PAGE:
Blast hits tourist bus in Egypt's Sinai near Israeli border
The bomb was either placed under the driver’s seat or fixed to the underside of the bus and detonated by remote control as the vehicle neared the crossing into Israel.
The Egyptian Interior Ministry has confirmed that three of those killed were South Korean tourists and the fourth was the bus driver, an Egyptian citizen. Some sources allege that the bomb could have been detonated by a suicide bomber, who became the fifth victim of the blast.
Police in neighboring Israel said they heard an explosion from the Egyptian side of the Taba border crossing. Around two dozen Israeli ambulances and police cars were dispatched to the crossing after the blast, but the Egyptian authorities allegedly refused Israel’s offers of assistance, Times of Israel reports
"There is a small smoke cloud near the [border] fence, about 50 meters south of the border crossing," Ynetnews cited an eyewitness as saying.
— Dalia Lachine (@DLachine) February 16, 2014
The incident which occurred less than a mile from Taba in Sinai has been confirmed as a terror attack, Israeli police spokesman Micky Rosenfeld said.
Initial reports on where the bus was heading to with a group of 35 people on board were conflicting.
According to one media report, South Korean tourists were returning to Taba after an excursion to neighboring Israel. The explosion occurred after the bus, which belonged to Egypt's leading travel agency, Travco, passed through Taba’s checkpoint.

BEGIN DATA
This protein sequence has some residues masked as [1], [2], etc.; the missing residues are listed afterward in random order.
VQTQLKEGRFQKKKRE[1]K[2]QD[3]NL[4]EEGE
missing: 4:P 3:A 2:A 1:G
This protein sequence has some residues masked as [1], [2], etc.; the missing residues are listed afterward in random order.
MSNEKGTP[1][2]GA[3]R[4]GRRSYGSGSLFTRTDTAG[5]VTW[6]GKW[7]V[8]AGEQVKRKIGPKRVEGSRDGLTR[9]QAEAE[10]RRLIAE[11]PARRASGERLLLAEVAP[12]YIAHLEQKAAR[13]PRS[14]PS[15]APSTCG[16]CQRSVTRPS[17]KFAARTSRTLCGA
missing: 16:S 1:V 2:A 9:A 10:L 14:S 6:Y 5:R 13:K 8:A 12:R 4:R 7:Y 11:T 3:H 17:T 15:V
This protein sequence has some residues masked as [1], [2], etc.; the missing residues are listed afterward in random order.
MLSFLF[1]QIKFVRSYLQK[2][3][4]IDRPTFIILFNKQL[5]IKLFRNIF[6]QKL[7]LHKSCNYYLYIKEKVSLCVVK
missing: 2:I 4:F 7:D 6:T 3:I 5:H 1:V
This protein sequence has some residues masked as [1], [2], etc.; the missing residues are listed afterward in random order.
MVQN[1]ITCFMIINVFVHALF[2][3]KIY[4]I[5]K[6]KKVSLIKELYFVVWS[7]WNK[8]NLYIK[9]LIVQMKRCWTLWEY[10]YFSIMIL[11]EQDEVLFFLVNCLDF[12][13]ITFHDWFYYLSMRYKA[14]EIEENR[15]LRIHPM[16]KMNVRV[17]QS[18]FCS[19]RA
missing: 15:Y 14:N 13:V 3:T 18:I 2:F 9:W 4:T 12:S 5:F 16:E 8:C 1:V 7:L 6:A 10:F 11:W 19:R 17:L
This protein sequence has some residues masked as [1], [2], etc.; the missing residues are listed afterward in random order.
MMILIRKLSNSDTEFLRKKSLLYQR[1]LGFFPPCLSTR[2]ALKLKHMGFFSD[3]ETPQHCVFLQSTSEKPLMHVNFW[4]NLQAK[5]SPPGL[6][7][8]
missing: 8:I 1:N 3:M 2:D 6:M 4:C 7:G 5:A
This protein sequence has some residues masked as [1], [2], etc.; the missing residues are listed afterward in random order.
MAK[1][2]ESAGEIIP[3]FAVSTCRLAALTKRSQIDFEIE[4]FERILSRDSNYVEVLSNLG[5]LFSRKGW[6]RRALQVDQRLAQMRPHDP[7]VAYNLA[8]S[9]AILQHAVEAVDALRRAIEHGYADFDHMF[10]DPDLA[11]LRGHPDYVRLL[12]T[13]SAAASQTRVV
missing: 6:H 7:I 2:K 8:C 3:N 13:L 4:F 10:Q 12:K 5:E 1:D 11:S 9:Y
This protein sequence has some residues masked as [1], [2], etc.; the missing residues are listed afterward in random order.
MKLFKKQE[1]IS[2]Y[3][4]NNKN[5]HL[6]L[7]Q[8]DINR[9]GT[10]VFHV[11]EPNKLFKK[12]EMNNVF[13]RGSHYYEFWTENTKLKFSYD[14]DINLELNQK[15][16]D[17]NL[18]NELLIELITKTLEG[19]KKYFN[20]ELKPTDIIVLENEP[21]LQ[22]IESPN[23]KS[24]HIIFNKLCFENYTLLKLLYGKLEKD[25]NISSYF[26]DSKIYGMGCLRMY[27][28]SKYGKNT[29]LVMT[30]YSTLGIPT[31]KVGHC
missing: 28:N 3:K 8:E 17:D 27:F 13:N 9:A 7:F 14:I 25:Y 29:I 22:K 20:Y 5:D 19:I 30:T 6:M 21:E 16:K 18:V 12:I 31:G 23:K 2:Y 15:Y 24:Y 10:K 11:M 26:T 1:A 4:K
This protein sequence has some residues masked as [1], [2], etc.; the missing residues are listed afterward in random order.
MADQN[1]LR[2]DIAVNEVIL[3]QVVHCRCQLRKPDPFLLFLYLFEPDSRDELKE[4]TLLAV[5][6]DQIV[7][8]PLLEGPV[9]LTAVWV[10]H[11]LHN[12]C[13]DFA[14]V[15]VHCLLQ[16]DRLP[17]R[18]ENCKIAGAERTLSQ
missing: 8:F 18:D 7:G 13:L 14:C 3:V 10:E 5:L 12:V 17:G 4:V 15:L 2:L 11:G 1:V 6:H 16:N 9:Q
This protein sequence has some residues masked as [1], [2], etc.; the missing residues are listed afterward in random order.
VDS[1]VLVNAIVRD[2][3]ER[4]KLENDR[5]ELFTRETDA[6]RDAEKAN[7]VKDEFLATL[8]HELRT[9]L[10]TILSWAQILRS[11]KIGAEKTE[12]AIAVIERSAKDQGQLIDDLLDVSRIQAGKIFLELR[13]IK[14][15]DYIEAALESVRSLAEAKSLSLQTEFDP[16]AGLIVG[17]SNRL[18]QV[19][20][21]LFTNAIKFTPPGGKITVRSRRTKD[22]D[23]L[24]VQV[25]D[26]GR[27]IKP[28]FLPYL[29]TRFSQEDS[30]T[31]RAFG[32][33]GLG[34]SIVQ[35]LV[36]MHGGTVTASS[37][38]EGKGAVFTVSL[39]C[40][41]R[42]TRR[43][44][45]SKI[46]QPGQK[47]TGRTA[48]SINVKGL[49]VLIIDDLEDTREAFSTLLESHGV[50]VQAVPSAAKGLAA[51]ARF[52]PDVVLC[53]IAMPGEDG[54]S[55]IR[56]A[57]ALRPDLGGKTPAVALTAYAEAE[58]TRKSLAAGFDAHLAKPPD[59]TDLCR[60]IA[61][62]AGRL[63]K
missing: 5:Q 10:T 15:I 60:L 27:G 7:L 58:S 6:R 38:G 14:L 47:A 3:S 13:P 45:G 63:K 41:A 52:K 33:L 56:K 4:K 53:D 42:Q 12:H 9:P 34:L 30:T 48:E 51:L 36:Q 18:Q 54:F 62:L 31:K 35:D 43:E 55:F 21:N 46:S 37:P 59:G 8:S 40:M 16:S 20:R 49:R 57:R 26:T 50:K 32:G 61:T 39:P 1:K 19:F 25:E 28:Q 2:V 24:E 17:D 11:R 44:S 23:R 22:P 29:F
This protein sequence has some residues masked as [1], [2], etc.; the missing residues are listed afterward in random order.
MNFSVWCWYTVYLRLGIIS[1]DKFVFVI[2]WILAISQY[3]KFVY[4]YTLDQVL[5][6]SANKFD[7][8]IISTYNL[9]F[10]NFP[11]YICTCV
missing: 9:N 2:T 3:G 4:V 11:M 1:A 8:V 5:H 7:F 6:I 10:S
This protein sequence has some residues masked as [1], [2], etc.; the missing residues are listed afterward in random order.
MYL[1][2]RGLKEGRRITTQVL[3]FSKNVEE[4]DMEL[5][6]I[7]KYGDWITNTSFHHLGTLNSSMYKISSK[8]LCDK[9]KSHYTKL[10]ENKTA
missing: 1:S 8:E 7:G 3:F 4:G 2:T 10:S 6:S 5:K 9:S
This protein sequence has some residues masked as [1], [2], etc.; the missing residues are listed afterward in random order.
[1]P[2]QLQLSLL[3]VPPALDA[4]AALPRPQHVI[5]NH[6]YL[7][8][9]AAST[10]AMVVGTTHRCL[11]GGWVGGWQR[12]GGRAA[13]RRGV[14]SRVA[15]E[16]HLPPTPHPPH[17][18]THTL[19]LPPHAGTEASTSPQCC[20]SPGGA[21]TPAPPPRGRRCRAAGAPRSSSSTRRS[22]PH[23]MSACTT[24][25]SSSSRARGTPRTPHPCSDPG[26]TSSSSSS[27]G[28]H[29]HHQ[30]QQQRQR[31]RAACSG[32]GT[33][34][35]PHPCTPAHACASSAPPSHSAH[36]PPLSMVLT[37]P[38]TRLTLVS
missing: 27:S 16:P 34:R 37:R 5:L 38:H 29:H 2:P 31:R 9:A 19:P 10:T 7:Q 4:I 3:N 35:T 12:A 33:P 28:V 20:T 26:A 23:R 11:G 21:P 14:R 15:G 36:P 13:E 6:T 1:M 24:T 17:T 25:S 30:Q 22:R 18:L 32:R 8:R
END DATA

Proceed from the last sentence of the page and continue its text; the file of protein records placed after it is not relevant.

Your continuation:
According to the other, voiced by Egypt’s Interior Ministry, the bus was traveling from the historic St. Catherine's Greek Orthodox monastery in central Sinai back to Israel, where the tourists were staying.
No Israelis on tourist bus after explosion took place in Egypt near Taba crossing. Emergency units on standby at Taba crossing Israeli side.
— Micky Rosenfeld (@MickyRosenfeld) February 16, 2014
Following the attack, the road and nearby highway between Taba and South Sinai resorts have been closed to traffic. Mobile and internet connection in Taba was switched off.
The small Egyptian town of Taba, a Red Sea resort, is popular among both Israeli and foreign tourists.
The attack is the first time tourists have been specifically targeted by militants since army chief Abdel Fattah al-Sisi ousted Egypt’s elected president, Mohamed Mursi of the Muslim Brotherhood, in July 2013. Due to political instability in Egypt, the Sinai Peninsula has become a largely lawless area for jihadists. The region is still undergoing severe instability with almost daily attacks. Since July, Al Qaeda-inspired Islamist militants have tended to focus their attacks on security forces.
Taba has been the scene of attacks before. One of the deadliest took place in 2004, when 34 people were killed and 160 injured in the Taba Hilton hotel bombing.